Food safe approval

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Fey
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Location: Shrewton

Food safe approval

Postby Fey » Thu Jun 15, 2006 3:18 pm

Hi everyone,

Does anyone know where I get pottery approved as 'food safe'?

Thanks,

Ash


Love me, love my curiosity


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Kate Tiler
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Postby Kate Tiler » Thu Jun 15, 2006 4:38 pm

You don't!

There are no legal 'trading standards' type guidelines for pottery - all you can do if you really, really want to is to submit examples of it for chemical analysis testing, which gets done quite a lot in the states, not so much here.

glazes which aren't approved for food use are usually the low fire, highly decorative ones, but with all glazes, its not the glaze itself but how it is fired that makes the difference - I use lead based glazes and fire them over and below the conditions which make them unstable - i.e I know where the 'safe' firing range is & stick to it.

A very simple test is to get something acidic, like a cut slice of lemon and lay it onto your fired glaze and observe the change, if any. But to get an official, 'food safe' label you would have to submit the pot to a chemist & get an official report, probably in the thousands...

The website to ask on is:

http://www.ceramics.org/cic/clayart/

or the clayart list as it is know - lots & lots of people have asked the same question before, so search for their answers!

http://lsv.ceramics.org/scripts/wa.exe?S1=clayart

gets you to a search page, but takes ages,

http://www.potters.org/categories.htm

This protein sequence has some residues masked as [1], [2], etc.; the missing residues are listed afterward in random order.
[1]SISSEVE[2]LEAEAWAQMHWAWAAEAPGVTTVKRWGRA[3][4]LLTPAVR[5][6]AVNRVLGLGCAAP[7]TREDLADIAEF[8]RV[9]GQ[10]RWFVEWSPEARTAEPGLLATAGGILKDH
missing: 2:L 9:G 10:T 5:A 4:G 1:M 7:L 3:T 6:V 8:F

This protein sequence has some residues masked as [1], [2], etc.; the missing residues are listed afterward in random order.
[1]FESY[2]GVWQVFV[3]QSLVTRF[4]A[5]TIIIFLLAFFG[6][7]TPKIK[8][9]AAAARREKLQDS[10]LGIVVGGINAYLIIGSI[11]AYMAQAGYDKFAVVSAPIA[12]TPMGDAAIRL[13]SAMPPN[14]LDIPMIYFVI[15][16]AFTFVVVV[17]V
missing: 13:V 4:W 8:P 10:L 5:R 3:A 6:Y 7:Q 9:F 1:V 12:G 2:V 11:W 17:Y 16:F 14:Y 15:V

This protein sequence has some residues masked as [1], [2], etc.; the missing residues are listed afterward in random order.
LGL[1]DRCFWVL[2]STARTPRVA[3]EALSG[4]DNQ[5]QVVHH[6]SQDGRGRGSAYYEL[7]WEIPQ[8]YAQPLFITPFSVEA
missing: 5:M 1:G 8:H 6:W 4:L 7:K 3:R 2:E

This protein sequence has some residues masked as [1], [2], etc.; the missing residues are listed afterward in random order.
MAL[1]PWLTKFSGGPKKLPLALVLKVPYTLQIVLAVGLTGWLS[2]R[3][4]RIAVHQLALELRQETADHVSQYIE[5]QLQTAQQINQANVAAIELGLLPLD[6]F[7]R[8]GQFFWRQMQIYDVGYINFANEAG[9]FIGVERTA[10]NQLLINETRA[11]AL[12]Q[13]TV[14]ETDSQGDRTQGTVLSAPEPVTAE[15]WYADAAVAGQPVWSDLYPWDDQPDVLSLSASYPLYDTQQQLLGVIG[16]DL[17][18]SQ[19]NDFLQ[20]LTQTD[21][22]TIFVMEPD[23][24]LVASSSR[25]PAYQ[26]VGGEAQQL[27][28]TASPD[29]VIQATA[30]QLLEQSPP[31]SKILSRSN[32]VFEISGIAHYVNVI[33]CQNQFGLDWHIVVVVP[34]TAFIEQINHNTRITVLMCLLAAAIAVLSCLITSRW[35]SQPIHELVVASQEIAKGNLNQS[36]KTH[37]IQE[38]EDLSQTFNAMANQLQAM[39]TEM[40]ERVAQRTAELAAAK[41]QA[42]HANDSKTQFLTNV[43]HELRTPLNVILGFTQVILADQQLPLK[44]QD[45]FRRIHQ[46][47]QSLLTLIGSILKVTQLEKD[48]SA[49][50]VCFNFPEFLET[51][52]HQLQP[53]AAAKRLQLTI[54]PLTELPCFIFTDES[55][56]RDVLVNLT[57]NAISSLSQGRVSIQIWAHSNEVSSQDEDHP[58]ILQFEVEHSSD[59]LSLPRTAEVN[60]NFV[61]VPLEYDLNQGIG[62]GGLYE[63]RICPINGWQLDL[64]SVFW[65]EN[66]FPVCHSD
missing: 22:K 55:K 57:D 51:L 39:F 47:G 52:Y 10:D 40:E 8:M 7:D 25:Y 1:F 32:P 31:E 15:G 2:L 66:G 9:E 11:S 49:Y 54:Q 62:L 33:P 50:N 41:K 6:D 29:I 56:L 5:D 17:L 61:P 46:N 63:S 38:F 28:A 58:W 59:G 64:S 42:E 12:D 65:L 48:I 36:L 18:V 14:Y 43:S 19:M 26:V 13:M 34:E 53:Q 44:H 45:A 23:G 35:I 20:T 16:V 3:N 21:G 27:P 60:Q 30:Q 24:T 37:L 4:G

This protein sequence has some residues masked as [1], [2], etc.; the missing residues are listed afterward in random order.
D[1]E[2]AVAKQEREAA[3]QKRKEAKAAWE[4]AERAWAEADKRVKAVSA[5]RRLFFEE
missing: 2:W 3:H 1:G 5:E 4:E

is a mirror site where the topics are browsable, such as 'glazes - misc' which when you look at the page & use edit 'find in page' on your browser for the word 'food', finds topics such as:

http://www.potters.org/subject29536.htm

which has a discussion about limits of oxides in make it your self glazes.

I hope this gets you started!

In the short term, your best bet is to get a good potters supplier, ask them which of their glazes are food safe, & use them.

If you don't have a friendly potter's supplier, try:

http://www.bathpotters.co.uk/basebps.htm

Bath Potters - they have a good, knowledgable staff, very friendly & they do mix some of their own glazes that they sell.


http://www.katetiler.co.uk
http://www.companyofartisans.co.uk
"In art as in life everything is possible as long as it is based on love" Marc Chagall

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Kate Tiler
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Postby Kate Tiler » Thu Jun 15, 2006 4:43 pm

Just realised that you might be wanting early Anglo-saxon style unglazed pottery, which is another kettle of fish!

Make sure that the clay body you use is fired to it's full maturation rate or slightly higher, which will get it into it's natural vitrification point. This will help it to be less porous, so it will trap less food & bacteria.

In countries like India where unglazed pots are used all the time, they have regular festivals when all the pots are smashed and replaced! This I think is a very astute business method by the potters but also means that there is a limit to how long unglazed pots are cooked & eaten from.

I'm off for a while now but happy to continue this discussion if you want! (If I haven't 'tiggered' you too much...

love kate


http://www.katetiler.co.uk

http://www.companyofartisans.co.uk

"In art as in life everything is possible as long as it is based on love" Marc Chagall

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nathan
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Postby nathan » Thu Jun 22, 2006 12:50 pm

Kate Tiler wrote:(If I haven't 'tiggered' you too much...


Absoluteley impossible to be tiggered _too_ much Kate

Hugz
N.


http://www.conroidevey.co.uk
Beware of dragons, for you are crunchy and good with ketchup.

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Fey
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Location: Shrewton

Postby Fey » Tue Jun 27, 2006 9:59 am

Hi Kate,

Thanks for the information. The type of pottery I'm thinking about is Roman samian ware so it's quite a fine slip. I'll have a look around the websites that you gave me and see if there's anything.

Sally - I'll have a chat with them as well and work out just how expensive a chemical analysis would be and if it's worth it.

Cheers

Ash

p.s. didn't feel tiggered in the slightest!


Love me, love my curiosity


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